If health-care providers are not concerned about cost because the payment is not coming directly out of a patient’s pocket, then the provider will be neither frugal nor efficient, Sen. Coburn said. Anyone who believes that “all of a sudden,” the U.S. government can control the vast majority of the health-care industry under Obamacare is misguided, he added.
“What we’re trying to do is ‘Sovietize’ the American health-care system,” Sen. Coburn said. “Let me tell you, it didn’t work out well for the Soviet system. The bureaucracy does what’s safe, not what’s best — always. They never do what’s best; they always do what’s safe for the bureaucracy. And what we’re going to do is accentuate the errors that we’ve made in healthcare with the Affordable Care Act.”
Sen. Coburn said before the Supreme Court decision was announced that he hoped Obamacare would be struck down. He expressed the view that lawmakers should seek a “better way” to allocate $2.6 trillion in the economy than to have the government set rules and regulations, as well as to change the tax code. The tax code change would exempt those who receive health-care insurance through employees from paying taxes on that form of compensation but yet tax those who do not have employer-provided health-care coverage, Sen. Coburn explained.
“We discriminate in healthcare, but it’s because we haven’t allowed the market forces,” Sen. Coburn said. “In the book, I talk about the Amish, because the Amish don’t have insurance and therefore they don’t think someone else is paying for their healthcare. They think and know that they are paying for their healthcare. Consequently, they are very prudent with their healthcare. Now, accidents happen, sometimes they can’t apply market forces, but the vast majority of the time, they’re thinking about the connection between the money in their pocket and what something costs and whether or not it’s necessary, adequate, and realistic for them.”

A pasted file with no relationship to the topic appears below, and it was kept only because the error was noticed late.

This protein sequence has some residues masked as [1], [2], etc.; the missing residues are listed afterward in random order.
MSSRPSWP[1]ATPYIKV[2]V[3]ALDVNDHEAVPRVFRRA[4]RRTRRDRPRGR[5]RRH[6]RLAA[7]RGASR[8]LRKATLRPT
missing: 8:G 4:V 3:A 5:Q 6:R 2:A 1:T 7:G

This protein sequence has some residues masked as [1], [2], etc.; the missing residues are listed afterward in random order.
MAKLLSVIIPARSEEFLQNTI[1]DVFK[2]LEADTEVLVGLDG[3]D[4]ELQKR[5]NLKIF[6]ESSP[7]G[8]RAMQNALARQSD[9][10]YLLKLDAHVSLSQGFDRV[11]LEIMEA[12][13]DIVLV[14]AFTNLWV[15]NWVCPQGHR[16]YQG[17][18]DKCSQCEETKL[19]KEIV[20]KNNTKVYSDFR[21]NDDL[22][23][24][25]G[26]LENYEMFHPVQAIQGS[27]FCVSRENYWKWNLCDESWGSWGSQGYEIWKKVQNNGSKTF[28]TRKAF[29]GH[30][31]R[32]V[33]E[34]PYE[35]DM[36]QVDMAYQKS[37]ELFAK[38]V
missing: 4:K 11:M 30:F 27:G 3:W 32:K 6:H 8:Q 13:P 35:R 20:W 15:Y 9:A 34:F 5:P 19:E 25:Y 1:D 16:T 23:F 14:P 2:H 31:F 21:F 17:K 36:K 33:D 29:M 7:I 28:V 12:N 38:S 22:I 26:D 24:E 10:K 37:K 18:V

Sen. Coburn questioned whether the government can operate any program efficiently.
“Find one program that’s efficient,” Sen. Coburn said. “I’ve been up here almost eight years and I can’t find one program that’s both efficient and effective. Some are effective, but I haven’t found one that’s efficient. So, the first assumption is that having the federal government run anything is crazy. Our founders knew that. That’s why they wrote for a limited government.”
To have the federal government take over one-sixth of our economy through Obamacare and think it will be better than operating in a “true market” is deeply flawed, Coburn said.
A spokesman for Sen. Coburn issued a statement shortly after the court ruling was released to indicate that the decision affirmed Congress’ power to tax people if they “don’t eat their broccoli.” Sen. Coburn previously used the analogy of mandating that everyone eat broccoli when he compared it to the requirement that all individuals buy health-care insurance.
“Now it’s up to the American people to decide whether they will tolerate this obscene abuse of individual liberty,” Sen. Coburn’s spokesman said.
In 2009, Sen. Coburn authored the Patient’s Choice Act, an alternative bill to Obamacare. Sen. Coburn’s bill also was backed by Sen. Richard Burr (R-N.C.) and Reps. Paul Ryan (R-WI) and Devin Nunes (R-CA).
Paul Dykewicz is the editor of Eagle Daily Investor.